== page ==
The evocation of Hector by these aging sluggers was necessitated by another jolt on a day full of such Cardiac jumpstarts—a Long Sock from the ash of David “Ivanhoe” DeJesus in the upper part of the final innings off the Sainted Concluder, the Man With The Golden Arm, The Cutty Sark himself, Mariano Rivera. A gasp could be heard over the roar of rushing sweat in the grandstand when the hide left the playing field with room to spare, so unlikely was the feat. Yet, Mo’ Better avoided a D, thanks to the gumption and interior fortitude of his batsmen mates.


The Monarchs from the Midwest are no strangers to swampy conditions, and they fashioned a sizable lead against Fun City twirler Andy “BFF” Pettitte. The Mishearing Moundsman was bashed for a month’s worth of tallies (it is this reporter’s duty to pass along to the reader the incredible total, ten—a number that caused several radio station recreationists to go silent in disbelief, rather than accept the figure passed down along the wire to them) in an unlucky seven innings, mainly due to a kicking mule wearing Royal Blue named Jose Guillen. “Mr. Clubhouse Incident” showed all witnesses why he is worth the colic he inspires, blasting an Exacta of round-trippers, including the Quadrophonic that sent Pettitte to a much-needed shower. Joey also treated Yankee baserunners like Mike Scioscia, gunning down a brace at the pentagon with guided-by-wire accuracy. On any other day, in any other place, he would have been the day’s David. But Aura and Mystique had accepted box seats despite the soaring temperature, and there simply was no pinning Team Blue-Chip to the mat.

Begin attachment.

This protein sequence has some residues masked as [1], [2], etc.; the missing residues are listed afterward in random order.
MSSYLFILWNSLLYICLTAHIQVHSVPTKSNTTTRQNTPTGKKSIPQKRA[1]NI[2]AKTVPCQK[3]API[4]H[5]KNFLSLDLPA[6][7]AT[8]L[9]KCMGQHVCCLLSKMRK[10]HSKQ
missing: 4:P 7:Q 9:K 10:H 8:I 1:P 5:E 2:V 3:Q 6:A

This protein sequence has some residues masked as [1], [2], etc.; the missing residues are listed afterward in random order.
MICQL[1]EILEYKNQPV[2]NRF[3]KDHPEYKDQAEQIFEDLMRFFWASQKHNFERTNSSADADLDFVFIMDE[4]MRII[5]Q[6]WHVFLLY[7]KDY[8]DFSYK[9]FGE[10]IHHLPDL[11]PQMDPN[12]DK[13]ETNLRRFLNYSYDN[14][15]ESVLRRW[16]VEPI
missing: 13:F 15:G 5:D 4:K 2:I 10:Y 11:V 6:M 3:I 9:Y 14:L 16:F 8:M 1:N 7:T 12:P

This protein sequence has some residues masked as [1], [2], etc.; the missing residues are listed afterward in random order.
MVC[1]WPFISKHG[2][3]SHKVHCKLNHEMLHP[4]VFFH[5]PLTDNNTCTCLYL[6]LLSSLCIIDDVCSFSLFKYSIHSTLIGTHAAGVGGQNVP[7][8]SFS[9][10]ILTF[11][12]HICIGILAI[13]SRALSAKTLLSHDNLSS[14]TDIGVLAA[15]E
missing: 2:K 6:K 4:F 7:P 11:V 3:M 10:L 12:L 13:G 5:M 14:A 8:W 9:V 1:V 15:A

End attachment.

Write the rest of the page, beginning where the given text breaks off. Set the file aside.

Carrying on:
A note on a brave man in blue—the game’s Chief Judge, Jerry “Sonar” Layne, was forced from the premises and into an ambulance after a wayward deflection off an ash collided with his skull. Fortunately, the adjudicators recently have taken to wearing Gladitorial faceplates to ward off terrible injury on such happenstances, and Mr. Layne escaped the sort of lobe damage that apparently has afflicted so many of his fellow moderators. Nevertheless, the accident bruised his brain, and, almost as bad, held up the contest for a quarter of an hour, chasing sane onlookers to the concession stands for copious amounts of sarsaparillas and lime rickeys.


The number of visits to this Pantheon of Base Balling Fame dwindles ever closer to the circle number, while the new, gilded yet ersatz monster slowly but surely arises next door. For those of you who haven’t had the pleasure of passing through The Yankee Stadium gates into it’s Edenic interior, rest assured that it is an experience worthy of Hedone herself, a magical journey into timeless youth and wonder. The new edifice will carry the same name, and bring over the fabled façade and Monuments to the Greats (Gehrig, DiMaggio, Leitch, etc), but the unique, tangible history and memories of the Ball Park cannot be loaded onto a semi and hauled across the way.

The fear is that the construct set to debut next season will be a Monument only to Avarice, and the People’s Game will no longer be in evidence or affordable along the Harlem River. If the Prodigal Son, Biff Steinbrenner, does nothing else as the Big Cheese (and it is even money that he won’t), preservation of the blue-collared, broad-shouldered, full-throated ethic that made The Stadium the most famous in the land will be enough to earn The Garish Gent a place in Yankee Lore.